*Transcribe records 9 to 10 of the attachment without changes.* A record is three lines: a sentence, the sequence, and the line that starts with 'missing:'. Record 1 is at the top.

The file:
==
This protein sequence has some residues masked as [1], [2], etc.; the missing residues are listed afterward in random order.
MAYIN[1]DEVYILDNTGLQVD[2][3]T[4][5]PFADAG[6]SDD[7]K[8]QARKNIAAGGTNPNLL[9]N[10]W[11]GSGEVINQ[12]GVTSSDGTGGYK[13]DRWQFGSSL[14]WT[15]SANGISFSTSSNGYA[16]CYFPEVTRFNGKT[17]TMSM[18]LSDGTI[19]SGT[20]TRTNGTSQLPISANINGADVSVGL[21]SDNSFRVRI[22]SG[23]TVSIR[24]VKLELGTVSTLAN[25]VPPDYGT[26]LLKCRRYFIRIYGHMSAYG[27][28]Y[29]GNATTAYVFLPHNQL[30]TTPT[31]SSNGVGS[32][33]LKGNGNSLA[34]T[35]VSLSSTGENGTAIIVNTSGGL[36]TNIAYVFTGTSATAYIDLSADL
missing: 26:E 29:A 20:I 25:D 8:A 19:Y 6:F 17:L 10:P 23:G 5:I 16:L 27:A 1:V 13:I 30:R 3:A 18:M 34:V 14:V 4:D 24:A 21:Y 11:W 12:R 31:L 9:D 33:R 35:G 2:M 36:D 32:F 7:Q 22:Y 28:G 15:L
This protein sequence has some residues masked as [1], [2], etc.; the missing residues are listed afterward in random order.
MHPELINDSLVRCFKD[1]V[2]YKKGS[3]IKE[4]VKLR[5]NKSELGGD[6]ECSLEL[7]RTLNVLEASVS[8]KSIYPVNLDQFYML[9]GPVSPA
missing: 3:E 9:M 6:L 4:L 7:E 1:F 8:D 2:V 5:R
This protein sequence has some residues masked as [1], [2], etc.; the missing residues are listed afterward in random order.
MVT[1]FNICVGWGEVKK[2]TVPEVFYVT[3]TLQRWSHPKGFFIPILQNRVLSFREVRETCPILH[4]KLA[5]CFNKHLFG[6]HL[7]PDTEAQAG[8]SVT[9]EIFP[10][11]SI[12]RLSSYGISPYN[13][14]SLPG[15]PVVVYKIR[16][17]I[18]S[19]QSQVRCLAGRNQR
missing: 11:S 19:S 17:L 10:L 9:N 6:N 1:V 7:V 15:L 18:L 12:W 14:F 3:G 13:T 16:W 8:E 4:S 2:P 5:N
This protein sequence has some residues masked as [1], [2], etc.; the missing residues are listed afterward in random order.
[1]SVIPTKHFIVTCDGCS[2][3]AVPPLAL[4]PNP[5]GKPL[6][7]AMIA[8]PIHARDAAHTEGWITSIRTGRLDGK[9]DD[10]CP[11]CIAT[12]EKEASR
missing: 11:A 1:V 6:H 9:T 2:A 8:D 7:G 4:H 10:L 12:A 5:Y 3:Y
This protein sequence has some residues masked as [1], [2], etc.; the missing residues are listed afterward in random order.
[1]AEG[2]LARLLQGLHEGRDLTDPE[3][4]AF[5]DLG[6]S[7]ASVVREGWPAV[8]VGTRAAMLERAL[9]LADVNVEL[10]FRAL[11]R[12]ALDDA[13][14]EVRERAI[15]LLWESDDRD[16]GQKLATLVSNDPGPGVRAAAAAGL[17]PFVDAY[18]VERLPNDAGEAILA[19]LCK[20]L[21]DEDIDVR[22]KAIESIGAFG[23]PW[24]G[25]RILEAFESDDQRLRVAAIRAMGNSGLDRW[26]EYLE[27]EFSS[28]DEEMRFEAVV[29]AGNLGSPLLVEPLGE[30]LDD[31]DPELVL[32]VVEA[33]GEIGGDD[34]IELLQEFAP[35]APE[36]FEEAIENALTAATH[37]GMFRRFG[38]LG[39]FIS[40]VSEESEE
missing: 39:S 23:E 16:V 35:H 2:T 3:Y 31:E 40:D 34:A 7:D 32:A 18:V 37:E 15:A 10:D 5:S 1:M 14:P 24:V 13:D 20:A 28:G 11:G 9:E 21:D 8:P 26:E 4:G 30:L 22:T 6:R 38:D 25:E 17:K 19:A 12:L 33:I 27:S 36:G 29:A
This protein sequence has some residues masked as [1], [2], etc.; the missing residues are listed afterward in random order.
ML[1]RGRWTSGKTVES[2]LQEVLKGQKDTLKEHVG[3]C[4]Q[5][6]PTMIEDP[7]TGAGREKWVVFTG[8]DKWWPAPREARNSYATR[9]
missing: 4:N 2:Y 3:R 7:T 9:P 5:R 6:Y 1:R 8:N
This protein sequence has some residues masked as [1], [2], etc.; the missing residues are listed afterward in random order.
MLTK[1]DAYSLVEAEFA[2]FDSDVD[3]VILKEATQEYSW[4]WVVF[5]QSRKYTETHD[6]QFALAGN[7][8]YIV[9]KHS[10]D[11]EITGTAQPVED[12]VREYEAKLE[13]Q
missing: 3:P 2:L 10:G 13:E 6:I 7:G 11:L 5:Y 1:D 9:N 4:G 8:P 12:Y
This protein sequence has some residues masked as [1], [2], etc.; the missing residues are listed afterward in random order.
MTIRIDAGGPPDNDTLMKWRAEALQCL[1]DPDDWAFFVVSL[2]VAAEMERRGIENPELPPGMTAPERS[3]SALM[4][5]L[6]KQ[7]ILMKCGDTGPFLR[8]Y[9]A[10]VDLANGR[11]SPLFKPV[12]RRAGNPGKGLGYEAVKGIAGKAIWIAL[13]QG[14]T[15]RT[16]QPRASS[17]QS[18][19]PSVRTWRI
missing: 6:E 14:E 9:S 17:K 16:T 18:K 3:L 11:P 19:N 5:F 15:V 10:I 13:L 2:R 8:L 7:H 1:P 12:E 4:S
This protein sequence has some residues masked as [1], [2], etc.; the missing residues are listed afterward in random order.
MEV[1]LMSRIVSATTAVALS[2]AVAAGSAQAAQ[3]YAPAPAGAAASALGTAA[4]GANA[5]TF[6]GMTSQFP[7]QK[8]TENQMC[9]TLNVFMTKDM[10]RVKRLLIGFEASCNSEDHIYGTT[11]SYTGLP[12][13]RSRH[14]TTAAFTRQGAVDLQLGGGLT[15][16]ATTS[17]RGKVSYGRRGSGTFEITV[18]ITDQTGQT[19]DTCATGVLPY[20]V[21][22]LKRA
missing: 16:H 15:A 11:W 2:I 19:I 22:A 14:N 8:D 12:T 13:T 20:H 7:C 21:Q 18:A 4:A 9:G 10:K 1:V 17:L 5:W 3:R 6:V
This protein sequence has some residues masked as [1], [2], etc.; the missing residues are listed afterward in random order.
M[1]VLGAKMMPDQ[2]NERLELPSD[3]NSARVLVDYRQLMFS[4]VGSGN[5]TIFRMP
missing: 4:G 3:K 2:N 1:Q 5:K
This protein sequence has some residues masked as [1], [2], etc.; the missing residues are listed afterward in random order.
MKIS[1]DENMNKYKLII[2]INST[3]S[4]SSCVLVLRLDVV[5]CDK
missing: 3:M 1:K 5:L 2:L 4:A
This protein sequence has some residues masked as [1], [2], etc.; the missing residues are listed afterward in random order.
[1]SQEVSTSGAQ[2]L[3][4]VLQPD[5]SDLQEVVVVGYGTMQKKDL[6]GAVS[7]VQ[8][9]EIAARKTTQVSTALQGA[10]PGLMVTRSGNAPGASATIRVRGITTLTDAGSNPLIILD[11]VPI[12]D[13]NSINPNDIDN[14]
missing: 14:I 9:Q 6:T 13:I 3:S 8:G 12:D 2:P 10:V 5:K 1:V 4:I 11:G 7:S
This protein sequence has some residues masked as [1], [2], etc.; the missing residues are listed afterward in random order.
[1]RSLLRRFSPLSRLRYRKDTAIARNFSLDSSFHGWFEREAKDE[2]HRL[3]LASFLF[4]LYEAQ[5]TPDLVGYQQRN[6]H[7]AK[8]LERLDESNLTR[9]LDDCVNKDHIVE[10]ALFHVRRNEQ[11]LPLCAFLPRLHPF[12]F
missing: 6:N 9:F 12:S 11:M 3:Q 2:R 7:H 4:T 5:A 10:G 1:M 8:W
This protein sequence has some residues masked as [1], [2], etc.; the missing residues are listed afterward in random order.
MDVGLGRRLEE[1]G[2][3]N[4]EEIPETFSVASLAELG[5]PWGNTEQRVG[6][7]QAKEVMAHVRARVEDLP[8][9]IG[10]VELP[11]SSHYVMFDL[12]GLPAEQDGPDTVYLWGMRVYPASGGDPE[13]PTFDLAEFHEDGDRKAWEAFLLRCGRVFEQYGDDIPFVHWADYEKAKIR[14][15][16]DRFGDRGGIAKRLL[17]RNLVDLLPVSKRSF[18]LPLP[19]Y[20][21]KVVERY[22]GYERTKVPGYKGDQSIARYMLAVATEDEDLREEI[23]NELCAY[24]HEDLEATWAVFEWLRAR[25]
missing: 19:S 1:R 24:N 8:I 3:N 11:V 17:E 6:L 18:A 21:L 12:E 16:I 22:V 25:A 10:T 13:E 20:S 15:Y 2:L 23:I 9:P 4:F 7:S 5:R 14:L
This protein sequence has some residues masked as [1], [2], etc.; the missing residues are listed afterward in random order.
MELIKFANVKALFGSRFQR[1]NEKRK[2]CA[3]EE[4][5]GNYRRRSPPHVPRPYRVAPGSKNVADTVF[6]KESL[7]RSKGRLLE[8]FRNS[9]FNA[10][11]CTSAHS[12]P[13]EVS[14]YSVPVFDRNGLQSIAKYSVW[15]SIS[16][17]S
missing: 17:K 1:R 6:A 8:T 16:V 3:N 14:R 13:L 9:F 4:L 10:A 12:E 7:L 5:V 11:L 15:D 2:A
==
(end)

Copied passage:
This protein sequence has some residues masked as [1], [2], etc.; the missing residues are listed afterward in random order.
MEV[1]LMSRIVSATTAVALS[2]AVAAGSAQAAQ[3]YAPAPAGAAASALGTAA[4]GANA[5]TF[6]GMTSQFP[7]QK[8]TENQMC[9]TLNVFMTKDM[10]RVKRLLIGFEASCNSEDHIYGTT[11]SYTGLP[12][13]RSRH[14]TTAAFTRQGAVDLQLGGGLT[15][16]ATTS[17]RGKVSYGRRGSGTFEITV[18]ITDQTGQT[19]DTCATGVLPY[20]V[21][22]LKRA
missing: 16:H 15:A 11:W 2:I 19:I 22:A 14:N 8:D 12:T 13:T 20:H 7:C 21:Q 18:A 4:A 9:G 10:K 1:V 17:L 5:W 3:R 6:V
This protein sequence has some residues masked as [1], [2], etc.; the missing residues are listed afterward in random order.
M[1]VLGAKMMPDQ[2]NERLELPSD[3]NSARVLVDYRQLMFS[4]VGSGN[5]TIFRMP
missing: 4:G 3:K 2:N 1:Q 5:K